I stand hunched over an old arcade machine. The lights and sounds from rows of these archaic video games fill the dimly lit room with their garish, almost desperate cries for attention. I barely notice MC Lars approach as Ryu lets fly with a barrage of hadoukens. My Blanka stops mid-rolling attack and falls to the ground. Before he completes his slow motion death I let loose with a string of obscenities, pushing away from the machine and almost knocking Lars over in the process.
Recomposing myself, I try to make excuses for my defeat. The machine’s rigged. It’s a newer, hacked version where everything is sped up. Lars looks unconvinced. We wander over to another machine. Ten foot high monsters climb up and down buildings, smashing at their foundations and eating little pixellated people. I stare at the screen for a while, and it all begins to remind me of the cover of the new MC Lars album, This Gigantic Robot Kills. Turning my attention to the Laptop rapper, I ask what he might do with a similarly large cybernetic bully.
“Take it down to Orange County and destroy all of the reality TV garbage that has been dominating the airwaves.” he says, momentarily mesmerised by the action. “I’d make ska cool again.”
A two-hit combo. Nice. We turn to look around at the almost abandoned arcade. A few older men stand in front of machines frantically smashing buttons, their faces bathed in that sick fluorescent glow. There were two reasons I suggested we meet here. The first I bring up by motioning to the haphazardly placed gamers, pointing out that there are no women to be seen. His music might appeal to these guys, but I wonder whether being associated with nerdcore makes it difficult to score with the ladies.
“Extremely, which is why I always make the case that I’m not ‘nerdcore’. I write music that is sometimes about ‘nerdy topics’, but at the core I’m not a nerd. That’s why I still do well with the ladies.”
I’ve tried that tack myself. I’m not a nerd, I just like nerdy things. Looking at MC Lars though, it seems like he can pull it off. With his Wu Tang Clan hoodie and strategically lowered jeans, he looks more like a cool frat boy than the posterchild for a small niche of chip-tune obsessed geeks. He looks so genuinely popular that I decide to quiz him on something particularly uncool. What would MC Lars do if the Zombie Apocalypse came tomorrow?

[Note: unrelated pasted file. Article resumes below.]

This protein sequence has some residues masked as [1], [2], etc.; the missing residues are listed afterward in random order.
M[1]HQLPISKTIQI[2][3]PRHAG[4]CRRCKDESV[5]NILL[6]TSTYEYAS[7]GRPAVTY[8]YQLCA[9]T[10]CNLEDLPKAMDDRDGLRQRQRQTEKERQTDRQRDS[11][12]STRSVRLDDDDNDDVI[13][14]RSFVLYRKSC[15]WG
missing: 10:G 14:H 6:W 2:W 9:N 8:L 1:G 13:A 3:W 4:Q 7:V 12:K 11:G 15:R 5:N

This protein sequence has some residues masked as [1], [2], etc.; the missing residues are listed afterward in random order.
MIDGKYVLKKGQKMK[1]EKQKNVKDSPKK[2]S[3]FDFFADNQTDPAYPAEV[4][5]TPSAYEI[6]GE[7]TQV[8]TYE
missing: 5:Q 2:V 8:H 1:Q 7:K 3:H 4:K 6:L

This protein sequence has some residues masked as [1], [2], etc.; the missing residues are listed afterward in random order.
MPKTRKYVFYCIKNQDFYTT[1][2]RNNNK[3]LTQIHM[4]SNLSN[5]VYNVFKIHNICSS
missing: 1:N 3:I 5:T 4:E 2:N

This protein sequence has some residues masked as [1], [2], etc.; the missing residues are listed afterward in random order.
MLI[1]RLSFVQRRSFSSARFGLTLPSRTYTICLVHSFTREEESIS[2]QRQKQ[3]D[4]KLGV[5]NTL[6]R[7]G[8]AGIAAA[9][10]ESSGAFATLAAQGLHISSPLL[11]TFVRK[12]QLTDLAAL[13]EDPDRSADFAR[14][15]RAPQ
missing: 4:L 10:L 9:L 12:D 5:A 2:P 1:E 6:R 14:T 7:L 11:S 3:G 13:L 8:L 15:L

“I would stock up on shotguns and shotgun shells, and hide in a place with great food supplies and doors that make it impossible to get out.” He answers without hesitation, as if he’s tossed the idea around before. “I would make sure I had my studio, and create beats so incredibly pounding that they would explode the zombies heads as they tried to enter. It wouldn’t be pretty, but it would get the job done. If this didn’t work, eventually global warming would melt their heads, so we’d be chilling (not literally).”
I’m not sure what to say. He can even make preparing for a fictitious war with the undead sound like an explosive house party. We start to wander through the aisles of machines, talk turning to the fading relevance of places like this one. I bring up my second clever journalistic analogy, and explain that I saw this place as a bit of a reflection on the decline of the major record labels in the past few years.
Lars’ 2006 single, Download This Song, was an indictment on the crimilisation of online music downloads and the eminent decline of major label superiority. He tells me that “’The Future of Music’ was an awesome book by Dave Kusek that inspired me to write Download This Song. It’s funny how much has come true in the past few years since that song dropped. I rapped about how ‘music was a product, now it is a service.’ This has increasingly come true as the bands who have put on great live shows are the ones who have ‘stayed in the game’. The labels who have a brand recognition for putting out good music are the ones who have kept their loyal fans. Independent labels with tight rosters are still going strong.”
Lars has his own record label, Horris Records, so he’s ticked at least one of those boxes. I have to ask whether he thinks his live shows qualify as great. What can we expect, I enquire, from his latest Australian tour, already in full swing.
“We have a full live band and a multi-media projection show. The Brisbane band A Year to Remember will serve as our backing band and will also open for us. It’s pretty exciting because the last two times I just had my laptop, and this time we’ve got the full-on rock show!”
His excitement seems to have upset the punters. They turn as one from their machines and stare at us with the dogged determination of men who have invested far too much time in the welfare of pixellated cartoon characters. I turn to Lars with a bemused look. He shrugs. Taking our cue, we decide to leave. Before we part ways, I ask Lars whether he has any time on tour to write new material.
“I always try to write and record while on tour. I’m working on the next CD, as well as a record with K.Flay, a record with Jesse Dangerously, and a children’s record. I’m also working on a graphic novel and some other non-music related projects. Best believe I stay busy, son!!”
He goes to shake my hand, but fearing a complicated exchange I know I’ll mess up, I go for the high five instead. He laughs, and starts jogging away down the street. I head back inside, intent on teaching that petulant Ryu a lesson in shock therapy.